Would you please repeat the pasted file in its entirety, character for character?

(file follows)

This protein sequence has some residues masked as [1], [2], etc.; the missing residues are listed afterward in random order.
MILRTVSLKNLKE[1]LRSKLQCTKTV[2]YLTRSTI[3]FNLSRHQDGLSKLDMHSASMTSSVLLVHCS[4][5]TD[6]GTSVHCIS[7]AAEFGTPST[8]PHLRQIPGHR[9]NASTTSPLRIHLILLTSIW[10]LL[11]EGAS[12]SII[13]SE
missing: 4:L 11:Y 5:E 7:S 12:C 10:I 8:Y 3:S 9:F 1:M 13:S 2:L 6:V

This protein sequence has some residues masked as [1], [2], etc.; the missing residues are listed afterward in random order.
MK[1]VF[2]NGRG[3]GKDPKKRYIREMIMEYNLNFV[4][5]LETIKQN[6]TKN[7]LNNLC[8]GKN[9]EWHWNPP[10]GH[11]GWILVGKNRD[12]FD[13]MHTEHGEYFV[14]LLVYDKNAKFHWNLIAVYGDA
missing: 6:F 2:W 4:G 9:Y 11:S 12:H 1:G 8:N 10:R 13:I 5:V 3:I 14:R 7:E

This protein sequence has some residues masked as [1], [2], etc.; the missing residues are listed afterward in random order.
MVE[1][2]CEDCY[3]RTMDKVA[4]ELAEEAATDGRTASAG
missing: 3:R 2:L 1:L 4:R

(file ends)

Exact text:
This protein sequence has some residues masked as [1], [2], etc.; the missing residues are listed afterward in random order.
MILRTVSLKNLKE[1]LRSKLQCTKTV[2]YLTRSTI[3]FNLSRHQDGLSKLDMHSASMTSSVLLVHCS[4][5]TD[6]GTSVHCIS[7]AAEFGTPST[8]PHLRQIPGHR[9]NASTTSPLRIHLILLTSIW[10]LL[11]EGAS[12]SII[13]SE
missing: 4:L 11:Y 5:E 7:S 12:C 10:I 8:Y 3:S 9:F 1:M 13:S 2:L 6:V

This protein sequence has some residues masked as [1], [2], etc.; the missing residues are listed afterward in random order.
MK[1]VF[2]NGRG[3]GKDPKKRYIREMIMEYNLNFV[4][5]LETIKQN[6]TKN[7]LNNLC[8]GKN[9]EWHWNPP[10]GH[11]GWILVGKNRD[12]FD[13]MHTEHGEYFV[14]LLVYDKNAKFHWNLIAVYGDA
missing: 6:F 2:W 4:G 9:Y 11:S 12:H 1:G 8:N 10:R 13:I 5:V 3:I 14:R 7:E

This protein sequence has some residues masked as [1], [2], etc.; the missing residues are listed afterward in random order.
MVE[1][2]CEDCY[3]RTMDKVA[4]ELAEEAATDGRTASAG
missing: 3:R 2:L 1:L 4:R